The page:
Senator Richard J. Durbin, the Illinois Democrat who nominated Judge Lefkow in 2000, said in a letter to Attorney General Alberto R. Gonzales, "These cruel and cold-blooded killings are attacks not only on two innocent individuals, but on our criminal justice system as well."
Salman Masood also has a strong article. It's entitled "Village Gang-Rape Sentences Are Upset by Court in Pakistan." From the article:
Five men sentenced to death in 2002 for their role in a gang rape that was approved by a council in a remote Pakistani village had their convictions overturned Thursday. A sixth man convicted in the case, which set off worldwide outrage, had his death sentence commuted to life in prison, lawyers in the case said.
The circumstances of the rape, in June 2002 in Meerwala, in southern Punjab Province, brought demands for justice, and the government moved fast to bring the case to trial.
According to the prosecution, the Meerwala council ordered the gang rape of Mukhtar Mai, then 30, as punishment for the alleged illicit sexual relations of her brother Shakoor with a woman from the rival Mastoi tribe.
It was later revealed that he had been molested by Mastoi men who tried to conceal it by accusing him of illicit relations with a Mastoi woman. The Mastoi demanded revenge. That was delivered when the council approved the rape of Ms. Mukhtar.
Lloyd wants to draw everyone's attention to Edward Wong's "American Jails in Iraq Are Bursting With Detainees." From that article, Lloyd highlights these sections:
The military swept up many Iraqis before the Jan. 30 elections in an attempt to curb violence and halted all releases before the vote. Other detainees have been captured in ambitious recent offensives across the Sunni Triangle, from Samarra to Falluja to the Euphrates River valley south of Baghdad.
[. . .]
As of this week, the military is holding at least 8,900 detainees in the three major prisons, 1,000 more than in late January. Here in Abu Ghraib, where eight American soldiers were charged last year with abusing detainees, 3,160 people are being kept, well above the 2,500 level considered ideal, said Lt. Col. Barry Johnson, a spokesman for the detainee system. The largest center, Camp Bucca in the south, has at least 5,640 detainees.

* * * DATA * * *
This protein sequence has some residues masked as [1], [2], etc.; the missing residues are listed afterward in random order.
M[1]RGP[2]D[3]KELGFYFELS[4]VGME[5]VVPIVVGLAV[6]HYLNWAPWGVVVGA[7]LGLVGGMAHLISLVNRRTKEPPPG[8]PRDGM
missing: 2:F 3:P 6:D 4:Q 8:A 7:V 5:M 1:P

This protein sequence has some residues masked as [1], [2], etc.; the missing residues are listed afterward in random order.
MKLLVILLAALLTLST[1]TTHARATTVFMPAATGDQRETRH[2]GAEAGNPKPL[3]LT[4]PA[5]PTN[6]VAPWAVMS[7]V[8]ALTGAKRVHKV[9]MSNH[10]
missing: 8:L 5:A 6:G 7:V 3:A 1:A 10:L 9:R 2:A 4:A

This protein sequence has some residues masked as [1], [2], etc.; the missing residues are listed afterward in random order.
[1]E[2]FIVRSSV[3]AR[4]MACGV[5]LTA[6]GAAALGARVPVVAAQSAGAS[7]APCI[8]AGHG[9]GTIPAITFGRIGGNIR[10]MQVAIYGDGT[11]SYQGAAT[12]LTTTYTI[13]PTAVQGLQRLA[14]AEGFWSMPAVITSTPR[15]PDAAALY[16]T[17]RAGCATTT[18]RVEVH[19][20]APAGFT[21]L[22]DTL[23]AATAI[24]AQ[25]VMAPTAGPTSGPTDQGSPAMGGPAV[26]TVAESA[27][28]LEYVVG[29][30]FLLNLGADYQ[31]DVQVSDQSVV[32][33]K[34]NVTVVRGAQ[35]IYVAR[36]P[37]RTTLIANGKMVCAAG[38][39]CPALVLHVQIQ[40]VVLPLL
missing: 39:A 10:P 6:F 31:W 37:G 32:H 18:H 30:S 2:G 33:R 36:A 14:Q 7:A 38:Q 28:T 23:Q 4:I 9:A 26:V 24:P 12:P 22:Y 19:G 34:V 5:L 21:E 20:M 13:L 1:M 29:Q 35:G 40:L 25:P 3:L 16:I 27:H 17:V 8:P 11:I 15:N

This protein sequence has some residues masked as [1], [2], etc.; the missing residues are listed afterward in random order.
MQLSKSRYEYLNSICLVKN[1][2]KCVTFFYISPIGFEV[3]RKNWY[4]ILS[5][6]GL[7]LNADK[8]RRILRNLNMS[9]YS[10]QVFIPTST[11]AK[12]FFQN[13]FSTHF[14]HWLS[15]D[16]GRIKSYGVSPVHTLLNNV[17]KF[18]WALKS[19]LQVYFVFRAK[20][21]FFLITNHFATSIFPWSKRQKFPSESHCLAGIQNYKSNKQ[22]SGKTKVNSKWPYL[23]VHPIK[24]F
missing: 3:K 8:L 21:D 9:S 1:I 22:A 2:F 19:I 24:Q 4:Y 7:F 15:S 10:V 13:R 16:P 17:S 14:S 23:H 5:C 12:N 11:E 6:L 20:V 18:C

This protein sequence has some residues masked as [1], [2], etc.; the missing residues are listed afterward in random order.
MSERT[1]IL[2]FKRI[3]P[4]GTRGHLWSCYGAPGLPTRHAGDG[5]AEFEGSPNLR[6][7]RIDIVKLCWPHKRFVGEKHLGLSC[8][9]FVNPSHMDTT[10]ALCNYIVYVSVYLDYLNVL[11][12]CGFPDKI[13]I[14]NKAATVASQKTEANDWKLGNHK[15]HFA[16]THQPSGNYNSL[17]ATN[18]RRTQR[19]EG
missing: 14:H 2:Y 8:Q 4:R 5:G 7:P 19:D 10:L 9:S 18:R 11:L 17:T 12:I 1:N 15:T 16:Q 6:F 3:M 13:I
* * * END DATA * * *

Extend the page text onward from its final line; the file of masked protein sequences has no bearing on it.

[. . .]
"We're very close to capacity now," Colonel Johnson said.
The surging numbers of prisoners pose important challenges for the military. The Abu Ghraib scandal revealed that the military was using poorly trained interrogators even as more detainees were swept into prison in the fall of 2003.
The military must hire enough effective interrogators and military intelligence officers to process detainees quickly, said Bruce Hoffman, an analyst at the RAND Corporation who has worked in Iraq with American policy makers. Otherwise, innocent people will languish in the prisons, a fertile recruiting ground for the insurgents, and could take up arms when they are freed.
Ben wants us to pay attention to Garndiner Harris' "Drug Makers Are Still Giving Gifts to Doctors, F.D.A. Official Says:"
Three years after the drug industry said it would stop showering doctors with expensive gifts, a top federal drug official told a Senate panel on Thursday that such marketing efforts continued.
The official, Dr. Janet Woodcock, acting deputy commissioner for operations of the Food and Drug Administration, said during a break in the hearing that drug companies still invited doctors on cruises and to resorts in exotic places, all free.
And Marcia wants us to note Eric Schmitt's "Army Officials Voice Concern Over Shortfall in Recruitment:"
The Army is so short of new recruits that for first time in nearly five years it failed in February to fill its monthly quota of volunteers sent to boot camp. Army officials called it the latest ominous sign of the Iraq war's impact on the military's ability to enlist fresh troops.
"We're very concerned about it," Army Secretary Francis J. Harvey told the Senate Armed Services Committee on Thursday when asked about recruiting shortfalls in the active-duty Army and Army Reserve. "When people ask you what you worry about the most, I say there's just two words: people and money."